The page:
Acceptability of ACASI

An almost equal proportion, 33.3% in women, and 30.8% in men, had used a computer previously (table 2). Over 90% in both groups found the questions easy to understand and were comfortable in answering. Overall, almost 80% of women and 70% of men felt that answering questions in ACASI would give more honest answers, 11.7% of women, and 16.0% of men felt the methods were about the same, and 9.2% of women, and 14.3% of men felt answers in ACASI would be less honest than in a FtF-interview, p = 0.16. These proportions were similar regardless of the order of methods, with the exception that no woman who took ACASI after FtF believed that ACASI would provide less honest answers (data not shown). Mean duration to complete ACASI was almost double the duration of the FtF-interview for both women and men (31.2 vs. 15.9 minutes for men; 35.7 vs. 18.9 minutes for women, p = 0.001). Women took longer than men to complete both FtF- and ACASI- interviews, by 3 and 5 minutes, respectively. Men and women experienced the duration of ACASI as just right (67.1 vs. 62.3%) or too short (11.9 vs. 17.5%), while 20% of both groups felt that ACASI took too long.

Table 2. Acceptability of Audio Computer-Assisted Self-Interview (ACASI) of 139 women and 259 men, at cohort enrolment, Kenya, 2008.

Comparisons of sexual risk behaviour, substance misuse, and violence

ACASI captured a significantly higher median number of casual sex partners in women (3 vs. 2, table 3) and men (2 vs. 1, table 4), with excellent agreement between both interview methods in women, and good agreement in men. Agreement between methods for reported regular sex partners for women and men was poor. Bland Altman plots (figure 1) show the average of the reported number of partners (regular or casual) by both methods versus the difference between reported number of partners by ACASI minus FtF-interview for women and men. For both men and women, ACASI was more sensitive in capturing a higher regular partner number (2 or more in the last week), while FtF-interview captured a slightly higher report of regular partner numbers when lower numbers (<2) were reported. Bland-Altman plots demonstrate that for each increase in average partner number participants reported more regular partners by ACASI (figure 1, A and B). For casual partners, there appears to be no such increase between methods (figure 1, C and D).

Figure 1. A–D: Bland-Altman plots.

The plots show differences between number of regular and casual partners in the last week collected by Audio Computer-Assisted Self-Interview (ACASI) and Face-to-Face interview (FtF) in the same volunteer on the same day, Mombasa, Kenya. The Y-axis presents the difference in partner counts in ACASI and FtF; the X-axis presents the mean number of partners in both methods. Top row: regular partners in the last week in women (A) and men (B); bottom row: casual partners in the last week in women (C) and men (D). Horizontal lines: mean of difference with the 95% limits of agreement. Interpretation figures A and B: ACASI captures a higher number of regular partners in women and men when the average number of regular partners captured in both interview methods is about two or higher. Interpretation figures C and D: For women, the variability between methods is more constant. For men, there is more variation between methods.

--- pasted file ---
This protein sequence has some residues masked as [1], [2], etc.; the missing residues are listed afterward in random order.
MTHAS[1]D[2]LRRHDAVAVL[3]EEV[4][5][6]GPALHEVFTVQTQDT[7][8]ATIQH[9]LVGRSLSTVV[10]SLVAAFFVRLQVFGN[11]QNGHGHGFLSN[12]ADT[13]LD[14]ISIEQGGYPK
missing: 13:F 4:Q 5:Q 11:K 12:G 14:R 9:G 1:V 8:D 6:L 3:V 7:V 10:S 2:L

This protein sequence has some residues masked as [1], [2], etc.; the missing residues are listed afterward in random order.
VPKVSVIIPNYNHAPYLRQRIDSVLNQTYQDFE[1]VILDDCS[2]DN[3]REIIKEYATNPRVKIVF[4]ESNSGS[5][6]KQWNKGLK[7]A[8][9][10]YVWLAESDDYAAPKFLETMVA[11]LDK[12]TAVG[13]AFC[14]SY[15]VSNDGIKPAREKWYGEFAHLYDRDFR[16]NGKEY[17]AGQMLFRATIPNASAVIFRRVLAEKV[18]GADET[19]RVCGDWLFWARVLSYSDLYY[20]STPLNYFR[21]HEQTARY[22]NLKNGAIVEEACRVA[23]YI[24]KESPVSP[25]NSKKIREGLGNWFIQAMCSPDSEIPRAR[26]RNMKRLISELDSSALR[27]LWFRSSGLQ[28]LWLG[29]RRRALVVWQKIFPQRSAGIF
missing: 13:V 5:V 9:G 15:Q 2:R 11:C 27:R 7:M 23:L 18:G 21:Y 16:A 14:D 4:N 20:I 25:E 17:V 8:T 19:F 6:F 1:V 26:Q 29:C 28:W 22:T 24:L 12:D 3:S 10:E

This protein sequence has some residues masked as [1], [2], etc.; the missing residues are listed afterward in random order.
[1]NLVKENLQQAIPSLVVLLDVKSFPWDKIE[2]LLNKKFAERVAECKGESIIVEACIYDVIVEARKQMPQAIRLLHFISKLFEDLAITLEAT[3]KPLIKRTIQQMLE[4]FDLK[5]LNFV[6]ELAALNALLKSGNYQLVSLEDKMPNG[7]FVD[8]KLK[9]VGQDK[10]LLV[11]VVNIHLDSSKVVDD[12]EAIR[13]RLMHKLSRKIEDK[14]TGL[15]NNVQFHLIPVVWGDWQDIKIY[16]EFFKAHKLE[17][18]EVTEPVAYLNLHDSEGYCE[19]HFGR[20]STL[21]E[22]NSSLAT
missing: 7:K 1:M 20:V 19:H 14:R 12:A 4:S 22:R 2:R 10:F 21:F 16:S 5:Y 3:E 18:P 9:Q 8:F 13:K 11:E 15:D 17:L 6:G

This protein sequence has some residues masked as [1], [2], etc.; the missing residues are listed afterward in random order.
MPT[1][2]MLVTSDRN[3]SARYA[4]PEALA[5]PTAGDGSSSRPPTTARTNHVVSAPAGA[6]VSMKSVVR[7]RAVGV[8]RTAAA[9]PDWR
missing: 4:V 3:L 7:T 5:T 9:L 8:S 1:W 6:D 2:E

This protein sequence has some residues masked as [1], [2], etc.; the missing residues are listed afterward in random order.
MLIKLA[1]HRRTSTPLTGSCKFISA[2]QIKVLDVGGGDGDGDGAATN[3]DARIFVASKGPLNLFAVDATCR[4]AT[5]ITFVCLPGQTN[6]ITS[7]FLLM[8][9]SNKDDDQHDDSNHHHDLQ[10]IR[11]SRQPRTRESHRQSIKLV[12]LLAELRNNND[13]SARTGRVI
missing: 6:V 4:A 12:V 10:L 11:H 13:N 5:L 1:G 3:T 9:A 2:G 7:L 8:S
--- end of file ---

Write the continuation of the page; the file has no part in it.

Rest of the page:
Table 3. Comparison of characteristics in 139 women in Audio Computer-Assisted Self-Interview (ACASI) and Face-to-Face (FtF) interview, at cohort enrolment, Kenya, 2008.

Table 4. Comparison of characteristics in 259 men in Audio Computer-Assisted Self-Interview (ACASI) and Face-to-Face (FtF) interview, at cohort enrolment, Kenya, 2008.

Reported consistent (i.e. 100%) condom use with casual sex partners in the past week was similar for both methods (women: 55.6 ACASI vs. 57.6% FtF, men: 41.3 ACASI vs. 35.5% FtF). In ACASI, reported consistent condom use during anal sex over the last 3 months, was substantially lower for both women (18.5 ACASI vs. 24.6% FtF) and men (15.4 ACASI vs. 19.3% FtF, tables 3 and 4).

Reported partner gender preference for women and men was similar in ACASI and FtF-interview. Fewer women reported anal sex practice (39.6 vs. 43.9, p = 0.15), and fewer women reported having received cash for sex (87.1 vs. 95.7%, p = 0.01) in ACASI than in FtF-interviews; these behaviours were recruitment criteria for cohort enrolment. Almost half of the women reported having paid for sex themselves in ACASI, while few admitted to this in FtF-interview (49.3 ACASI vs. 5.6% FtF, p<0.001).